How many of us know exactly what lies beneath the screen of our smartphones?
Researchers at the University of Plymouth in England came up with a unique way to find out – by tossing one into a blender.
The team of scientists blended an entire mobile phone and conducted a chemical analysis of the remains. The project was conceived by Arjan Dijkstra and Colin Wilkins, geologists from the University’s School of Geography, Earth and Environmental Sciences. They worked with an animation company to produce an eye-catching video of the experiment.
According to a press release, the scientists mixed the dust of the blended phone with sodium peroxide, a powerful oxidiser, at almost 500 degree Celsius. From the resultant solution, they found that the phone they used contained 33 gm of iron, 13 gm of silicon and 7 gm of chromium. Other critical elements, including tungsten, silver and gold were also found.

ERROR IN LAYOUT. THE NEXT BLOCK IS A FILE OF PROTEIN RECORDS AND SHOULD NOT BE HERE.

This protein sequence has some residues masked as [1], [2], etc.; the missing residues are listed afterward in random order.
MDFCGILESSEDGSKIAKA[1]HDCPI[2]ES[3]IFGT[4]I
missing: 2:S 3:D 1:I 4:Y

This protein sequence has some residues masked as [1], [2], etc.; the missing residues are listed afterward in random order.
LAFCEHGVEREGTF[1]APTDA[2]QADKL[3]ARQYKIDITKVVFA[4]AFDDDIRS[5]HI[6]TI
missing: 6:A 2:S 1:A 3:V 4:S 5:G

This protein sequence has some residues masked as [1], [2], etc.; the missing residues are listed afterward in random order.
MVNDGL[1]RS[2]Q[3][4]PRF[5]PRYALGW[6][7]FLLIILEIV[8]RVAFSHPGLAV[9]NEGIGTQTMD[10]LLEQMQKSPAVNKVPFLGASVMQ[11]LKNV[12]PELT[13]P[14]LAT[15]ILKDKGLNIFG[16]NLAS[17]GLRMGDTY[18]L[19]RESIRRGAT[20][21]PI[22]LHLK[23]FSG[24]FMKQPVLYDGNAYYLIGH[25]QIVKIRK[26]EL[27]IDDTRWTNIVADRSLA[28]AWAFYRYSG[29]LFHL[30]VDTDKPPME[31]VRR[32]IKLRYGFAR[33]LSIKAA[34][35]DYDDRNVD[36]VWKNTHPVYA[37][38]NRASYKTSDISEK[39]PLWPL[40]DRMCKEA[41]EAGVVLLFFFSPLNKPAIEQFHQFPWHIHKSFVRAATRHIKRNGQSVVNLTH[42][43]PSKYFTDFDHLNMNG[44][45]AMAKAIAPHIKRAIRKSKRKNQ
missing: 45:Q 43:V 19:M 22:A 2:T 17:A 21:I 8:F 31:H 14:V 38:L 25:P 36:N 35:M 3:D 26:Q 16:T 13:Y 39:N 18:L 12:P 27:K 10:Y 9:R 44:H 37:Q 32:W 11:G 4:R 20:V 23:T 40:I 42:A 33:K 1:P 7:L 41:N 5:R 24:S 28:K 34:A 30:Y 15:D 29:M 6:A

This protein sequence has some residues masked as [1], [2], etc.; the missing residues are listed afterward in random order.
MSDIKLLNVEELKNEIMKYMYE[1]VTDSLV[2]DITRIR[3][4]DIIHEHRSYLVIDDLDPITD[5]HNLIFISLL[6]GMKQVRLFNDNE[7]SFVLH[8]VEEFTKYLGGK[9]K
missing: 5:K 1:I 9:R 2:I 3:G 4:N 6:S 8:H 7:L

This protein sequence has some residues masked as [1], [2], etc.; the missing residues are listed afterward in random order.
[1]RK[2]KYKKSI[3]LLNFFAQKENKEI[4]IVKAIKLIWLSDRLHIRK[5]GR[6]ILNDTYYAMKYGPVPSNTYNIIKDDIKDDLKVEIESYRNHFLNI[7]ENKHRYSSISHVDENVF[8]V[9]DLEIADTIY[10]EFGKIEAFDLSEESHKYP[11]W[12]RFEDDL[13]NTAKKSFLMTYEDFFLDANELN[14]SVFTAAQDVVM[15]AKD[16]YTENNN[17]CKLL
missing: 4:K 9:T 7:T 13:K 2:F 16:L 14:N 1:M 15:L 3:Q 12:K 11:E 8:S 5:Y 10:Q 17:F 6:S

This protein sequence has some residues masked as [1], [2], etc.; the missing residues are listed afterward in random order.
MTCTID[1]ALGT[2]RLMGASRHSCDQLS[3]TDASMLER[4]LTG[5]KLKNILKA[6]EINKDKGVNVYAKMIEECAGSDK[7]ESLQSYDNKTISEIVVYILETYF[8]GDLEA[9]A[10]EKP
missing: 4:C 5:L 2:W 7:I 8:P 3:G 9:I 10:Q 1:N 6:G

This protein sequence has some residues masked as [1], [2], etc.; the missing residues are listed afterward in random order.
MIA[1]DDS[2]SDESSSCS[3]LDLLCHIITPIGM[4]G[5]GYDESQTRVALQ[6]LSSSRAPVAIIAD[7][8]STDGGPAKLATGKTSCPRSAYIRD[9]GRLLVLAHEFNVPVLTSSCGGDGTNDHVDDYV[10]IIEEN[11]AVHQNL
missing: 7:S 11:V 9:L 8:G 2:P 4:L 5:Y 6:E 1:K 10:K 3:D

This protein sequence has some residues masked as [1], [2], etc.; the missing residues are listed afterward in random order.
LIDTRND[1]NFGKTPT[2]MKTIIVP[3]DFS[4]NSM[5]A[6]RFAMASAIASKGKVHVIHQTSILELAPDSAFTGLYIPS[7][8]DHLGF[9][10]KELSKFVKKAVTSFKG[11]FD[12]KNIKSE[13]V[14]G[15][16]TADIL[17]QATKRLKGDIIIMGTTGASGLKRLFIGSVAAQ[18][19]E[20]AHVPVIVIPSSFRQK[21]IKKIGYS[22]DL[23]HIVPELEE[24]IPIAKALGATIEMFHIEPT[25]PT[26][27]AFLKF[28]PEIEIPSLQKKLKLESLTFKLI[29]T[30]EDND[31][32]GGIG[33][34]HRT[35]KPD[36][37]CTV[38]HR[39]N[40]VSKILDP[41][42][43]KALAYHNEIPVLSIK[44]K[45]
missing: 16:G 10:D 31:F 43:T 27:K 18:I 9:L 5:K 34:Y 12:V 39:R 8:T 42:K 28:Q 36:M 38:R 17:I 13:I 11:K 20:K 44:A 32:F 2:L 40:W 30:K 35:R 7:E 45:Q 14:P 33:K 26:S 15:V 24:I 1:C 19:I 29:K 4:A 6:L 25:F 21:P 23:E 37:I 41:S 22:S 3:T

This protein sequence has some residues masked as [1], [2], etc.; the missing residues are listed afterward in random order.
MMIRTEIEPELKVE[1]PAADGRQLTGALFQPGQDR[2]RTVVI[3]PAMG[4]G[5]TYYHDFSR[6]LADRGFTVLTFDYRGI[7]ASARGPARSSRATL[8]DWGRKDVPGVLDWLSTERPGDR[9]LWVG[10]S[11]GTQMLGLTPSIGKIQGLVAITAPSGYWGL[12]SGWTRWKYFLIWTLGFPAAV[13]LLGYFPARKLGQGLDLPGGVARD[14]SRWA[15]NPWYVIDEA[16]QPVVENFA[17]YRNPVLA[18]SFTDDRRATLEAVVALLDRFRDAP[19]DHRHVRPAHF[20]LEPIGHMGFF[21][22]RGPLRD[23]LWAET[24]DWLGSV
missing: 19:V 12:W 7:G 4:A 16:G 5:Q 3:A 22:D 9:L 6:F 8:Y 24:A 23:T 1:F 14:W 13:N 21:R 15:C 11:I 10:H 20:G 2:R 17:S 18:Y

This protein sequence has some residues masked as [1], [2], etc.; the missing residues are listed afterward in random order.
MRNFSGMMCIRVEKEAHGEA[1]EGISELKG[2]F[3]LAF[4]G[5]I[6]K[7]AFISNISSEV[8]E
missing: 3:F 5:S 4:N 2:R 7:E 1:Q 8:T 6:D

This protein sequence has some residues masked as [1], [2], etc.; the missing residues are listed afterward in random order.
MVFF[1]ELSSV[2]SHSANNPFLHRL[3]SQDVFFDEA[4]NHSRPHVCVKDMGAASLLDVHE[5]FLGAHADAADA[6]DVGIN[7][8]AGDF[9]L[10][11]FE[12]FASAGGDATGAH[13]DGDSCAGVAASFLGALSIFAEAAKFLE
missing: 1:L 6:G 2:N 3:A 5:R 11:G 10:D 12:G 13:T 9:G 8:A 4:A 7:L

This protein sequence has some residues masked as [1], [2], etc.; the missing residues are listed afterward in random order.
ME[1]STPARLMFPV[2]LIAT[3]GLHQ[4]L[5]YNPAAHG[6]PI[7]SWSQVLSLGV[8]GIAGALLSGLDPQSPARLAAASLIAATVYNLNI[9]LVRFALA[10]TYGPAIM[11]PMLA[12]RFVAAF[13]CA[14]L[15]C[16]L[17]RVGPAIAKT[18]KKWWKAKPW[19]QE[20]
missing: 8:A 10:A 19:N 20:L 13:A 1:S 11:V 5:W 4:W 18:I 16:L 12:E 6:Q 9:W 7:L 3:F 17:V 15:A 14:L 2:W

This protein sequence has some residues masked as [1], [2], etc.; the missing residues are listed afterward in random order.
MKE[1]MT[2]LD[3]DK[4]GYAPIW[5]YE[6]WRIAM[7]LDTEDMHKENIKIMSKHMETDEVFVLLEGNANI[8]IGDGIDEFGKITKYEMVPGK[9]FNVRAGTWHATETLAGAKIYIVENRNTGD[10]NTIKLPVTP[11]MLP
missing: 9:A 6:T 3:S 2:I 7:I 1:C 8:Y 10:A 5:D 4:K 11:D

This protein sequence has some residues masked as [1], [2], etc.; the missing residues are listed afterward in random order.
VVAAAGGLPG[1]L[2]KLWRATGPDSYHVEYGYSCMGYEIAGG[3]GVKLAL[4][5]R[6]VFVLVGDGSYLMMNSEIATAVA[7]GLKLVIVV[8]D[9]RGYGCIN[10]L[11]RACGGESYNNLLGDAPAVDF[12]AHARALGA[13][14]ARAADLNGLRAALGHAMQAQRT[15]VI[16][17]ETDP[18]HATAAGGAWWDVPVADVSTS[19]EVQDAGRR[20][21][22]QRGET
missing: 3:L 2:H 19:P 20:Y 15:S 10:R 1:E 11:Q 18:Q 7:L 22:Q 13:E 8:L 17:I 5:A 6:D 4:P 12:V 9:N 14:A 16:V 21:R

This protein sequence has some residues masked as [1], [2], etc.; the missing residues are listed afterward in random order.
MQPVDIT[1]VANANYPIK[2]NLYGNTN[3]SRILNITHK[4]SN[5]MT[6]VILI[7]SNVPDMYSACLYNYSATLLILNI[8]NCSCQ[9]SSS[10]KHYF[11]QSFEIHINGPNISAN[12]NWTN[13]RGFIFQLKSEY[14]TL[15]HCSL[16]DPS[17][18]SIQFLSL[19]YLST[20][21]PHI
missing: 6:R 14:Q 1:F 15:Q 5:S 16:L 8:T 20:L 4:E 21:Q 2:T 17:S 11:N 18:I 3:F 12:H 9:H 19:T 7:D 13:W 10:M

The experiment showed that between 10 and 15kg of ore have to be mined in order to manufacture a single phone. Now think about the amount of resources being used to manufacture 1.4 billion phones around the world every year
Wilkins said, “Mining can be part of the solution to the world’s problems. But we are now in a climate where people are becoming more socially responsible and interested in the contents of what they are purchasing.”
“Partly on the back of this, several of the major mobile phone companies have committed to upping their recycling rates,” she added. “It is a positive sign that the throwaway society we have lived in for decades is changing, and we hope this project will encourage more people to ask questions about their own behaviours.”